Today was another travelling day. We left Glover’s in the morning to head back to the mainland. We did one last snorkel on the way back through the mangroves at Twin Caye. There, we saw a manatee, a yellow seahorse, a magnificent feather duster worm, and a lot of upside down jellyfish. I also saw some Caulerpa algae, and many of the algae species I’d seen around the patch reefs.
The other place we stopped on the way back was Carrie Bow Caye, the Smithsonian Research Center. It was cool to meet the volunteer station manager, Clive, and hear about the research going on there.
Once we got back to the mainland, we went back to the Tropical Education Center where we are staying again tonight. We spent the evening at the Belize Zoo and got an amazing tour. We saw five big cats, including a jaguar that did somersaults for us. We also fed a tapir and two crocodiles.
The last thing we did tonight was talk with Lucrecia, who is in Belize to do cat research and took EBIO 319 last year. It was good to see her because we ran cross country together in the fall but she spent the spring semester in Tanzania, and it sounds like she has been doing some really cool stuff.
Tomorrow we are going to a cave. I’m sure it is going to be awesome, but I’m still a little sad that we aren’t at the reef anymore.
Today is the last activity day at Las Cuevas Research Station. We finally retrieved the camera traps we set on the first day. I was not expecting much because I have heard how cautious wildlife are especially near human presence. But what are the odds, the cameras caught a curassow, a tapir, an ocelot, and a weasel looking animal that was hard to identify. The last camera trap was a blast with a big cat species we all hoped to see. The ocelot’s beautiful pattern was indeed mesmerizing.
The past several days at the LCRS I must say was extraordinary. The morning choir of the distant and closely birds, nocturne of the night insects, occasional cries of the howler monkeys, bustling processions of Leaf-cutter and army ants’ parade, and shimmer of the neighboring planet beside the tropical moon. Having the first-hand experience of the field biology on the crisp bed of fallen tree litters, rejoicing with the unexpected encounter with amazing species, I have never been so one with the nature before.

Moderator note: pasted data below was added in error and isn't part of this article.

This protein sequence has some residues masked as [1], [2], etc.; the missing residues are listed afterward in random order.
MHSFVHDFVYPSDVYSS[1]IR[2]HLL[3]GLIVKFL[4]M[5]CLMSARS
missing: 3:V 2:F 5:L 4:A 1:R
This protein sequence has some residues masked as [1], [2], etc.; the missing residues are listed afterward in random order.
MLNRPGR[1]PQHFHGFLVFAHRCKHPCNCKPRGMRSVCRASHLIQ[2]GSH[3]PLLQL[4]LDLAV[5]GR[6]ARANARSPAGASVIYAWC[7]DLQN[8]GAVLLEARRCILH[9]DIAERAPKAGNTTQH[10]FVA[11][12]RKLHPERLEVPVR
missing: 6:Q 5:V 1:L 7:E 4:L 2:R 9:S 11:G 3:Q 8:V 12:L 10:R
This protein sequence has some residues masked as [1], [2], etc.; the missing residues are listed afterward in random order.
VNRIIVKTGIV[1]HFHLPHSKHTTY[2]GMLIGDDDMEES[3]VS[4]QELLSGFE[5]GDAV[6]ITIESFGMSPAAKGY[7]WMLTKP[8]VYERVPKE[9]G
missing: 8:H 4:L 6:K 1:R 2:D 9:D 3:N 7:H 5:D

I still am not sure what my passion in the ecological field will be in detail. But I learned in LCRS that studying to approach ecological conservation of this biodiversity haven in the light of social, political, cultural, and economic perspective that I aspire to take could be a valid path, even one that could be healthy for me. I do not regret my decision to spend my time here.
We finished out the last day with another 13 mile hike to pick up all our camera traps. It took us about half the time it did on Thursday and I wasn’t nearly as tired. It’s amazing what your body can adjust to after just a few days. Even though I’m running on less sleep I feel great because of all the exercise and activity.
Checking the photos from camera traps was more exciting than you could possibly imagine. Most of it was nothing but when something popped up on screen we were elated. One of our cameras got a picture of a Tapir (!!!!) and another of an Ocelot (!!!!). Even though we only had a little taste of it I think I am starting to understand how difficult field work can be, but also how rewarding. I will miss the rainforest and all of its colors and scents and noises.